First, I grew up in the South, and that inescapable fact dictates much of my relationship to food. As kids, my grandmother took us out to our great-uncle's farm to pick beans. We always had a pantry full of canned green beans and black-eyed peas—all home-canned. And pie. My mom's chocolate meringue for special occasions. Sweet potato pie for breakfast at Granny's. Chess pies in Crisco crusts from the North Carolina great-grandmother. Potlucks and church dinners full of other people's apple, lemon meringue, pecan pie, or even store-bought coconut cream. And there was the mystique around bakers who made their own crusts or beautiful whipped meringues.
The joke in my family is that we get together at meals to talk about past meals and what we should eat at the next meal. We're a food family. And as a kid, in a food family, you find yourself in the kitchen. Cooking and baking was something I just always did. (Being a young man with kitchen-skills comes with certain advantages, too.) Eventually, I went to NECI for a baking and pastry degree. I learned to laminate viennoiserie doughs, build the classic European cakes, layer fillings for French pastries. But not much about pie. Pie was the backwater American-cousin, freshly arrived on the Continent. I fell for bread, though, and now spend most of my days developing gluten and keeping yeast and sourdough cultures nice and warm—the polar opposite of what you want for a good pie crust.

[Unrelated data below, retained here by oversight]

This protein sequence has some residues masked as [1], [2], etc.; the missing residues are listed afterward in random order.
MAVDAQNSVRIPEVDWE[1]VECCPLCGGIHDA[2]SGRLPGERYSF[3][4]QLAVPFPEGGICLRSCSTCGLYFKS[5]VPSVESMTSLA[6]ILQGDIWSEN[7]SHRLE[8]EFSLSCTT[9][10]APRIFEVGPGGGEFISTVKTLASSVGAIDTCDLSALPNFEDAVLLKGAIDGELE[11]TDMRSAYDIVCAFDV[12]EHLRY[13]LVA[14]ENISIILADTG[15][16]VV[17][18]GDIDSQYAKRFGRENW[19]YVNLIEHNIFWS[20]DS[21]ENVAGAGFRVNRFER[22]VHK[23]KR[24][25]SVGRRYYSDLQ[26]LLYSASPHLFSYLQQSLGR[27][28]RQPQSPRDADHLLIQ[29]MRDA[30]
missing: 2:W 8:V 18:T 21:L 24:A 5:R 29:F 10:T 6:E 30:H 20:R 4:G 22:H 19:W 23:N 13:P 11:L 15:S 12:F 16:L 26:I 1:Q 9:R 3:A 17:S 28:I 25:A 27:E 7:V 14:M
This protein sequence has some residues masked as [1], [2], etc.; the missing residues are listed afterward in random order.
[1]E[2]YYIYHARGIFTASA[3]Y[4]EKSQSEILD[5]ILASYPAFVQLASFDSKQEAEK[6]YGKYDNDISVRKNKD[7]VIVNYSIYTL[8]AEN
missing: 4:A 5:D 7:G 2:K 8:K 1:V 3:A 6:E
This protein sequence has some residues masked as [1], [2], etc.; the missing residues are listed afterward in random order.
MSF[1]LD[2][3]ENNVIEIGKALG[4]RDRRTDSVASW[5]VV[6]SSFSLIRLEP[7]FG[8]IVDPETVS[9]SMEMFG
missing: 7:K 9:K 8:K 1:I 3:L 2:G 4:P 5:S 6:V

So as my pastry skills rusted over, my pie baking suffered. Meringues wept or shrank. Crusts slumped. Fillings ran or set to the point of rubber. I settled into a few reliable recipes and rarely ventured out of that comfort zone.
After yet another meringue decided slide off it's chocolate filling, I decided to practice pie on a regular basis, taking notes, do research, approaching it as a skill to learn. And, I might as well explore new pies—Shaker lemon, buttermilk, shoo fly, steak and kidney, pinto bean, mock apple.
So the goals are simple: A pie a week for a year. Generalize techniques and methods. Figure out what works. And staying true to the rustic, straightforwardness of a grandmother’s from-scratch pie (see: The Rules). Success or failure gets posted, and nothing fancier than Swiss meringue.